- Ted Miller, College Football
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BERKELEY, Calif. -- The feeds into the paint came from every angle, and Stanford center Jayne Appel took them, feinted left and right -- and maybe left again if she wanted. Then she turned and scored. And scored. And scored.
Stanford's strategy was simple: An Appel a play would keep Iowa State at bay.
Appel's 46 points set a program scoring record and rank third in women's NCAA tournament history. Stanford won its 20th game in a row, this 74-53 beatdown of Iowa State earning the Cardinal their second consecutive trip to the Final Four.
"Jayne was just spectacular," Stanford coach Tara VanDerveer said.
Suffice it to say, considering Appel also scored 25 two nights ago in the victory over Ohio State, it wasn't hard to pick the Berkeley Regional MVP. Appel, by the way, also had 16 rebounds, three blocks and two assists as the second-ranked Cardinal improved to 33-4 this season.
Although this contest didn't fall to the level of the 38-point whipping Stanford gave the Cyclones in a nonconference matchup in November, the Cardinal were dominant on both ends from bell to bell. Iowa State led 3-2, but the Cardinal's advantage hit double digits with 11 minutes, 39 seconds left in the first half and mostly stayed that way from then on. The Cyclones inched no closer than 13 in the second half.
Iowa State's strategy most of the game was to single-cover Appel and not allow Stanford to get open looks at 3-pointers. Although that might inspire a few raised eyebrows, the Cyclones had a fairly strong justification. Stanford drained 13 3-pointers in the November blowout.
"We tried to double- and triple-team her in Hawaii, and we just got annihilated," Iowa State coach Bill Fennelly said.
VanDerveer anticipated that reaction, so the plan was to pound and pound the ball to Appel. The junior took 10 of Stanford's first 13 shots, making seven -- and one of two free throws -- during the first eight minutes as the Cardinal jumped to an 18-9 lead.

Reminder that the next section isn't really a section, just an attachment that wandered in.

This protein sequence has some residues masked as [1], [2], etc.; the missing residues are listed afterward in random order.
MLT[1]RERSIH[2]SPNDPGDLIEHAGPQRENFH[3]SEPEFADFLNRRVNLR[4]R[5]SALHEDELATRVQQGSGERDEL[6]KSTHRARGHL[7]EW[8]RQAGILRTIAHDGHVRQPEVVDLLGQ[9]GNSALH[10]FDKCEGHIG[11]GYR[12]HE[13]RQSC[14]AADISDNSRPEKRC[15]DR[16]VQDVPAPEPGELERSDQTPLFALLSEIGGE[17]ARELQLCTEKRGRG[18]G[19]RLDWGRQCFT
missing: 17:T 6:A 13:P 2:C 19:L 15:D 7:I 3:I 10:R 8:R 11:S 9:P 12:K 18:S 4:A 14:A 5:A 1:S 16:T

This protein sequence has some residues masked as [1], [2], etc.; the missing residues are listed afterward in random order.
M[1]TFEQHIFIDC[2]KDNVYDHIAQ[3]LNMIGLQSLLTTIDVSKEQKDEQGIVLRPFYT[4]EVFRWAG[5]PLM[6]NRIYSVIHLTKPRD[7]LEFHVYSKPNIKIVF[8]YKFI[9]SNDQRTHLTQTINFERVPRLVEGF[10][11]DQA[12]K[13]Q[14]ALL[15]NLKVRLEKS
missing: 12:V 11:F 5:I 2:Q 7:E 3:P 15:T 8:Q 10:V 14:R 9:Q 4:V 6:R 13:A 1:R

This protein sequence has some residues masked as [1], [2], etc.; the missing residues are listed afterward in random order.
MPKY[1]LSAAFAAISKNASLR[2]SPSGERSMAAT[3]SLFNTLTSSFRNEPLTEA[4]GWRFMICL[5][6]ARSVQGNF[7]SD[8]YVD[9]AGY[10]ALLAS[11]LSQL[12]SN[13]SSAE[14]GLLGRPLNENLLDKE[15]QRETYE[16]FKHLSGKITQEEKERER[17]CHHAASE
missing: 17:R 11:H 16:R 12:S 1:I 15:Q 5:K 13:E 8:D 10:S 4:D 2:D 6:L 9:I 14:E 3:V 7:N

Stanford was expected to own the paint, and it did. It won the rebounding battle by a stunning 47 to 18 count and scored 46 points in the paint. The Cardinal had 17 second-chance points; Iowa State had four.
Iowa State was supposed to counter on the perimeter with its 3-point shooting, but the Cyclones never found their range. They hit their first, then missed eight in a row. For the game, they were 7-for-26 from behind the arc -- they averaged eight treys per game this season -- with almost all the damage coming from Amanda Nisleit, who converted 5 of 9 3s and finished with a team-high 17 points.
"They were really guarding us tough on the outside," said 2-guard Heather Ezell, who went 1-for-8 from 3-point range. "We didn't get a whole lot of open looks."
Stanford has won seven consecutive postseason games, none by fewer than 18 points. Only twice during the winning streak has an opponent crept to within 11 points.
"We weren't going to leave here without cutting down these nets," Appel said.
Appel scored the first six points of the second half to match her previous career high of 33. And with the margin 44-25, it was becoming increasingly clear that the most interesting competition of the second half would be her potential challenge to the NCAA tournament single-game scoring record of 50, set in 1982 by Drake's Lorri Bauman.
VanDerveer said she was made aware of the Stanford record, but she kept Appel in the game only because she recalled how quickly Iowa State blew up Michigan State's seven-point lead two nights before.
"I never felt comfortable in the game," VanDerveer said.
Appel scored her final basket with 1 minute, 43 seconds remaining, and she was pulled at the one-minute mark with an appreciative crowd at Haas Pavilion giving her a roaring send-off for turning in one of the best individual performances in tournament history. She eclipsed Stanford legends Candice Wiggins and Kate Starbird, who scored 44 each in 2008 and 1996, respectively.
The Cardinal now await the winner of Tuesday's Trenton Regional final between top-ranked Connecticut and Arizona State. Stanford reached the national championship game last year (and lost to Tennessee) after beating Connecticut in the national semifinals. Many pundits already have penciled in the undefeated Huskies as the 2009 national champions.
At least one person believes that might be premature.
Said Fennelly, "In my mind, there is no doubt that Stanford is the only team that has a chance to beat them."
Ted Miller covers college sports for ESPN.com. Check out his Pac-10 football blog.
Stanford's strategy in the Elite Eight was simple: Get the ball to Jayne Appel. Well, it worked. The Cardinal crushed Iowa State to reach the Final Four for the second consecutive year.